For 2013, an award of 8,000 Euros supported an online educational outreach, citizen science program for the general public to have the opportunity to make original discoveries of near-Earth objects (NEOs). On a nightly basis, depending upon the bright Moon and weather, image sets from the Astronomical Research Institute (ARI) Observatory (Minor Planet Center, Observatory Code H21) were provided online. Taken with either the 0.61-m, 0.76m or 0.81-m prime focus telescope, the general public could blink the stacked and tracked images looking for faint, undiscovered NEOs in the background.
Gaming a better Environmental Understanding
Astrosphere New Media Association
Award: 6,000 Euros
For 2013, an award of 8,000 Euros supported the development of multiplayer games to teach environmental science and planetary environments to target audiences of teenagers, adults, and the visually impaired.
Planetary Maps for Children
Eötvös Loránd University
Award: 5,700 Euros
In 2012, an award of 5,700 Euros supported a team at the Eötvös Loránd University, Dept of Physical Geography, led by Dr. H.I. Hargitai to develop a series of planetary maps for children. The maps, which can be printed or viewed online, have been presented at conferences worldwide and are now available as an activity collection on astroEDU.
MeteoMarte Project – Meteorology Mars in school
Centro de Astrobiología (CAB-INTA)
Award: 7,000 Euros
In 2012, Europlanet awarded a grant of 7 000 Euros to the Centro de Astrobiología (CAB-INTA) in Madrid for ‘Meteorology of Mars in Schools’. This project aimed to build weather stations in schools and contrast the data with measurements from the REMS weather instrument on NASA’s Curiosity Rover.
The project selected 52 secondary schools to participate, from regions across Spain to represent all possible geographical and environmental conditions (coastal, inland, mountain, plain, etc.) in the country. Each school received a weather station to take measurements. Teams of two to five students (ages 12 to 16 years) and a tutor completed activities during the 2012-2013 school year. Daily data from the weather station were incorporated into a centralized database hosted by CAB, with access to the daily data of REMS. At the end of the school year the team submitted a report and video of their activities.
3D tactile model of the Moon
Astronomical Observatory – University of Valencia
Award: 4,000 Euros
In 2011, Europlanet awarded a grant of 4 000 Euros to the Astronomical Observatory – University of Valencia for the design and prototyping of a 3D tactile model of the Moon, to be used specially, although not exclusively, by blind and visually impaired people.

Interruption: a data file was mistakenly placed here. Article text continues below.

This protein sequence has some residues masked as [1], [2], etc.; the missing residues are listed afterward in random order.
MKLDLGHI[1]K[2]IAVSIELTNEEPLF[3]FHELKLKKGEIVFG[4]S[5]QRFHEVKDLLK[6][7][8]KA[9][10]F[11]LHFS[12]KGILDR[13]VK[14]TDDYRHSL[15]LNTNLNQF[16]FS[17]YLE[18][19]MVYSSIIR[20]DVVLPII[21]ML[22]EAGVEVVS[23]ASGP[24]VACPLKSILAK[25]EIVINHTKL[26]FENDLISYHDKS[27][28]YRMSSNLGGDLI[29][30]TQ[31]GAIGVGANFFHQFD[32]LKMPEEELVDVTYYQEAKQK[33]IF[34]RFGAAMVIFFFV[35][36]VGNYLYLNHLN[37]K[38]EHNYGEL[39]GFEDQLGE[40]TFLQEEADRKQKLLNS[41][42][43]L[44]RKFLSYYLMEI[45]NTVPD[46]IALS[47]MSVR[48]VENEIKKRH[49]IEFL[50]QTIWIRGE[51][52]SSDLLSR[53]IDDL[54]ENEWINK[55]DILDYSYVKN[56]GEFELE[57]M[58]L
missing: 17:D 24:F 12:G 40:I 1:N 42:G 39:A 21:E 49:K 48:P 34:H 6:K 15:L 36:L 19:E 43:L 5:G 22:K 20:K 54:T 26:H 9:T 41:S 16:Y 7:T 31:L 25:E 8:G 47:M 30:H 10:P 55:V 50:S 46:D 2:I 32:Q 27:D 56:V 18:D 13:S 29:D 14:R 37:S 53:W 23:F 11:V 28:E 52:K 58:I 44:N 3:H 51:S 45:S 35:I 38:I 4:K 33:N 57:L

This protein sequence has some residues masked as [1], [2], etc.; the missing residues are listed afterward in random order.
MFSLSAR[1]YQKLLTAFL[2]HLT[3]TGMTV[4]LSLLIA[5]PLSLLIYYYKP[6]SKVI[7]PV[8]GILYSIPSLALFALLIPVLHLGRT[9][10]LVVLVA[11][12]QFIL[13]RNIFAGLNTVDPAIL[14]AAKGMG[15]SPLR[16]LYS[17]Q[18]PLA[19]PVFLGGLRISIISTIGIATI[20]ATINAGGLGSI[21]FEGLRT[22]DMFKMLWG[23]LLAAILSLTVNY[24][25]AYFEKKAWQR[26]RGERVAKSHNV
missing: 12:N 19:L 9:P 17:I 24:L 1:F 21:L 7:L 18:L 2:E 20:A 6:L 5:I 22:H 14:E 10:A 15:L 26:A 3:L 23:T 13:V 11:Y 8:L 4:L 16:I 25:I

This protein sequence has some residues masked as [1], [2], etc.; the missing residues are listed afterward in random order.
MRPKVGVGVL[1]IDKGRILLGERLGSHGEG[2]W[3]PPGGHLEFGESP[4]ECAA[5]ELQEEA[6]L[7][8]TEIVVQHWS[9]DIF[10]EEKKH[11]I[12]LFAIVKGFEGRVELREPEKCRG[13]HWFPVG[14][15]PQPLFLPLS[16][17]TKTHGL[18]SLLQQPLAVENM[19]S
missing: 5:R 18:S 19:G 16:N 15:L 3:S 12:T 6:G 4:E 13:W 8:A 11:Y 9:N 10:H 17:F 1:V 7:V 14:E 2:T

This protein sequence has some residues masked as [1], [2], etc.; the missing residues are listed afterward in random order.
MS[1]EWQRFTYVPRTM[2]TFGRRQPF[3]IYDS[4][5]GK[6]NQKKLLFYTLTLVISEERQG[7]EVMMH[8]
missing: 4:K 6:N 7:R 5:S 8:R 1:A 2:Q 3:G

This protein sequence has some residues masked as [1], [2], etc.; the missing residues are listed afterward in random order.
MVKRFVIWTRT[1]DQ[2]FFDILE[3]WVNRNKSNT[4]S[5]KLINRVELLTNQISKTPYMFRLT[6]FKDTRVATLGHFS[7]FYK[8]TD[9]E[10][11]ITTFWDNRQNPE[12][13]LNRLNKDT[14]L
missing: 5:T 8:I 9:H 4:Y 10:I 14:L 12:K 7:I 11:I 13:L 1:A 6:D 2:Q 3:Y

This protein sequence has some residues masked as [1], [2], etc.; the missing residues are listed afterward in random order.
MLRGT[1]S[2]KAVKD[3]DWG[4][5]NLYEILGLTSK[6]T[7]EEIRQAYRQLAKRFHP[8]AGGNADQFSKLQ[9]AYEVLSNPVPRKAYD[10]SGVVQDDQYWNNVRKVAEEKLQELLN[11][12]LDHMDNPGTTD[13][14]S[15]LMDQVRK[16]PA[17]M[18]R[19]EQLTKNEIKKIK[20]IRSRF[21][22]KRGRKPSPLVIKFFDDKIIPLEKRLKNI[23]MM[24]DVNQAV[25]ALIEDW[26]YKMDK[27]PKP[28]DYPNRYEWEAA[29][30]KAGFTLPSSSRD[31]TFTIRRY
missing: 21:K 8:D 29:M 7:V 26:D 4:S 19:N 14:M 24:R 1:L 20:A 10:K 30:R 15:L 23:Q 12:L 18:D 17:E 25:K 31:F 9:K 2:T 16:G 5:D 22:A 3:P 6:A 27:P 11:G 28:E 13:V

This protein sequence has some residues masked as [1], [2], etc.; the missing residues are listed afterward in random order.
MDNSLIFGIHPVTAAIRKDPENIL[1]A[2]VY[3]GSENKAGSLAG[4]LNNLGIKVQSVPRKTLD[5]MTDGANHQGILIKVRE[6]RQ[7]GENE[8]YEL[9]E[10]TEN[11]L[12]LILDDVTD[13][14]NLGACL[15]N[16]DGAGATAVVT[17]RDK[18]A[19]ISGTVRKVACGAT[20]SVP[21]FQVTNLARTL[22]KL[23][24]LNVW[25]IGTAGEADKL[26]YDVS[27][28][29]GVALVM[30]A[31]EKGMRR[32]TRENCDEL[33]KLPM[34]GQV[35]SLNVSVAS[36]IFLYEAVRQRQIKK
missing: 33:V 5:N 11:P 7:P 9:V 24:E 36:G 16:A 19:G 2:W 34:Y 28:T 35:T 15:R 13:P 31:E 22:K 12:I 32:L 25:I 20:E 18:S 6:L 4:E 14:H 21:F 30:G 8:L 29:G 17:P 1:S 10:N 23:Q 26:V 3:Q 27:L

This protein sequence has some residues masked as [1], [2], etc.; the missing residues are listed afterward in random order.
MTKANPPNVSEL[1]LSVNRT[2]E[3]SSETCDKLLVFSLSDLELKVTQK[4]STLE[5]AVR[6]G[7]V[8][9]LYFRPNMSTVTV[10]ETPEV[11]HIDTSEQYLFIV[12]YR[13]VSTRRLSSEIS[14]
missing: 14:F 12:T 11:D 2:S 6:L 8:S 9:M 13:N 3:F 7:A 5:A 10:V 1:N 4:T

The main objective is to let people with visual impairment see the Moon in their own way, helping them to know the Earth’s only natural satellite. The tactile Moon can be used by planetariums during Moon shows, by science museums as part of exhibitions, and by communicators organising lunar activities for public with visual impairment. Sighted people can also use it, adding the touch to just the visual experience.
The models are suitable for use in outreach activities, museum exhibits, and planetarium shows. The model is a sphere of 25 cm diameter, so it can be easily manipulated.
“This was a completely new way to help people with visual impairments to learn about our Moon. Moreover, this group of persons is usually neglected in outreach activities because the lack of special educational materials for them,” said project leader, Dr Amelia Ortiz-Gil.
The 3-D tactile moons were included in the “A Touch of The Universe” kits, which were distributed among educators and teachers in underdeveloped countries in Americas, Asia and Africa.
EUROPLANET Meteorites – “Space Eyeful: A Virtual Space Microscope”
The Open University
Award: 10,000 Euros
In 2010, Europlanet funded a collection of digitised microscope images of rare and usually inaccessible extraterrestrial meteorite samples. The project was a collaboration between The Open University, The Natural History Museum, London, The Natural History Museum, Vienna and NASA’s Meteorite Working Group (MWG).
Project leader, Mahesh Anand, explained: “The Space Eyeful project has two purposes: making samples accessible for the public and preserving samples for posterity. Thin sections may or may not survive 20 years down the road. So, as well as developing an effective public engagement tool, we hope that by digitizing samples to such a high resolution we will be able to extract scientific information long term.”
A library of meteorite samples covering the main groups of meteorites that fall on Earth, in particular focusing on chondrites and achondrites, has been created at: http://www.virtualmicroscope.org/content/europlanet-meteorites
The mineralogical makeup and the state of preservation illustrate some of the important planetary processes these samples have been subjected to.
The Virtual Microscope for Earth Sciences Project is led by the Open University and aims to make a step change in the teaching of Earth Sciences by broadening access to rock collections that are currently held in museums, universities and other institutions around the world.
Back to Europlanet Public Engagement Funding Scheme main page.